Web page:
The Blank on Blank organization has created an animated video starring I Know Why the Caged Bird Sings memoirist Maya Angelou. The video embedded above features an unheard interview that took place in 1970 between the late author and Pulitzer Prize-winning nonfiction writer Louis “Studs” Terkel. In the past, the producers behind this YouTube channel made pieces about Where the Wild Things Are author Maurice Sendak and Infinite Jest novelist David Foster Wallace.
Posts Tagged ‘Studs Terkel’
As the publishing industry evolves in the 21st Century, layoffs have become an all-too-common experience. Sometimes, it can be helpful to see how other writers coped with this devastating situation.
Journalist and author Matthew Newton published Death of a Good Job recently, a short memoir of losing his job as an editor during the Great Recession. We caught up with Newton to get advice for writers and editors:
The best advice I received was also probably the most annoying: Don’t take it personal. For me, that was impossible. Not only because the experience was so fresh in those first weeks, but because I had no job, no money, and a family to take care of. So at first, all I did was take it personal. Because, no matter what friends and family tell you, there’s a definitively personal element to every layoff. That way of thinking, however, was toxic and did nothing but make a bad experience worse. It’s hard to have perspective though when everything feels like it is falling apart.
Author and The Rachel Maddow Show host Rachel Maddow has won the John Steinbeck Award.
Previous recipients included Joan Baez, Bruce Springsteen, Arthur Miller, Studs Terkel and Garrison Keillor. Maddow is the third woman to receive the prestigious award and the first recipient under the age of 40.
Thomas Steinbeck, son of the great John Steinbeck, had this statement in the release: “My father would have adored Rachel Maddow … Listening to Rachel Maddow is like listening to Walter Cronkite. We have that kind of trust in her. When I watch Rachel Maddow, I feel like I’m part of an alliance. I hope she’s in it for the long haul, because we really need her.”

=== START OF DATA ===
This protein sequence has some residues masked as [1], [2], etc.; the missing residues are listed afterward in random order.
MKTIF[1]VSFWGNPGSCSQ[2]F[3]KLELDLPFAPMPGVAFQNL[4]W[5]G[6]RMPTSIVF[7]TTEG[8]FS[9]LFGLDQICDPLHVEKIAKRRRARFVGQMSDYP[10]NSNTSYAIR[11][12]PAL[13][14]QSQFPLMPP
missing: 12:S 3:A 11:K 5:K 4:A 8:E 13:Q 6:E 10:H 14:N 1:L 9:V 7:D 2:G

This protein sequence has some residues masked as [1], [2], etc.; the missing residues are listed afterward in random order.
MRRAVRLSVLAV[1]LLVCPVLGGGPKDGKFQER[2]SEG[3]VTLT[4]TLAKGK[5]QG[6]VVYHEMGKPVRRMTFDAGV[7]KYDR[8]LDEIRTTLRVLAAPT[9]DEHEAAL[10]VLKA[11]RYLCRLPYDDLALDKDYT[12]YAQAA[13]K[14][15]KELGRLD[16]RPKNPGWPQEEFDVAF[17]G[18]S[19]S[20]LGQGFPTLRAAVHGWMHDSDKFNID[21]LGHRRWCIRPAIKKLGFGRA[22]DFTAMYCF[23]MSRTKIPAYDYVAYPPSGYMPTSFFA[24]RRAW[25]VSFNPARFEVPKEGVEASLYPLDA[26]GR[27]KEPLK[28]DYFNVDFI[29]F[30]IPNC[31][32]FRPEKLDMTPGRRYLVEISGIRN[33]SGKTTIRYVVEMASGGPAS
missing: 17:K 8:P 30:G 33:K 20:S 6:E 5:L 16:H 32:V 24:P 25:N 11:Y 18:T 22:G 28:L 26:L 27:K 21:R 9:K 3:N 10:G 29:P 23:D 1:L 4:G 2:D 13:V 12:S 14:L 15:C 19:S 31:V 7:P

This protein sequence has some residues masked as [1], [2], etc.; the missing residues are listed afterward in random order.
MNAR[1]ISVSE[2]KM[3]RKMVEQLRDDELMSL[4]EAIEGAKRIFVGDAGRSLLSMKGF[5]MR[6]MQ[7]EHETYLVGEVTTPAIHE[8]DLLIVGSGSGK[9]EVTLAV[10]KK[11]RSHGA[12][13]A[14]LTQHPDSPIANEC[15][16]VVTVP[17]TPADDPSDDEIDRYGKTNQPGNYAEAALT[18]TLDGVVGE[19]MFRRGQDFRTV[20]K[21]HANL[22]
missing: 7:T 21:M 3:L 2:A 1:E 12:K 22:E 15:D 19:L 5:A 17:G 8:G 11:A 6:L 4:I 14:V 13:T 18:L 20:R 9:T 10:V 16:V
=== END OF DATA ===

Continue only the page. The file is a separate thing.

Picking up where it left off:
OR Books will publish a new multimedia project called Not Working–author D.W. Gibson‘s book-length oral history with film and audio segments.
The video embedded above introduces the project. Gibson will travel around the United States and interview people who have been laid off during the recession. His subjects will range from hourly-wage earners to entrepreneurial executives.
Here’s more about the project: “[It] is a response to Studs Terkel’s seminal book Working, first published in 1972. Familiarity with Terkel’s book will absolutely enhance one’s interest in this project, but it is by no means a prerequisite. Not Working communicates on its own. By presenting the voices and faces of those affected, it reveals the Great American Recession not just as a set of statistics or a political debating point but as an intensely human tragedy that is sweeping the country.”
That’s the great writer Studs Terkel talking with the Smithsonian Channel about the Great Depression. This weekend the channel will debut a documentary about the Depression-era Federal Writers Project called Soul of a People: Writing America’s Story.
The documentary is based on a book by journalist David A. Taylor , an author who studied how writers survived the Great Depression in his recent book, “Soul of a People: The WPA Writers’ Project Uncovers Depression America.” Yesterday, we interviewed Taylor on the Morning Media Menu, and he looked back at this historic government program that employed hundreds of writers during the 1930s.
Click here to watch the documentary trailer. Here’s more about the documentary: “‘Soul Of A People’ will be the subject of a series of organized exhibits, lectures and panels at over thirty libraries throughout the United States. Each library will work with a local scholar of the era to help present and plan and promote these programs. These exhibits will continue through the Fall of 2009 and are sponsored by the American Library Association and supported by a grant from the National Endowment for the Humanities.”
It’s been 20 years since the Chinese government forcibly quelled student protests in Tiananmen Square. That still picture is taken from a historic clip from the 1989 protest–viewed well over a million times on YouTube.
To remember this dark day, a number of literary blogs have special content. Three Percent released an excerpt from “Testimonial,” a memoir by Liao Yiwu–a Chinese poet jailed for writing a poem about the student movement and the Tiananmen Square crackdown. Words Without Borders has a series of essays by Tiananmen Square dissident Wang Dan.
Finally, PEN America blog has this link-filled entry: “Liao [wrote an] amazing, Studs Terkel-inspired book, The Corpse Walker: Real Life Stories of China from the Bottom Up, which has recently come out in paperback. Portions of The Corpse Walker appeared in The Paris Review, which has also posted the speech Liao planned to deliver at a gathering in 2007 of the Independent Chinese PEN Center, accepting their Freedom to Write Award. He was detained en route; another award recipient and one of the event’s organizers were placed under house arrest. The event was canceled.” (Via Maud Newton)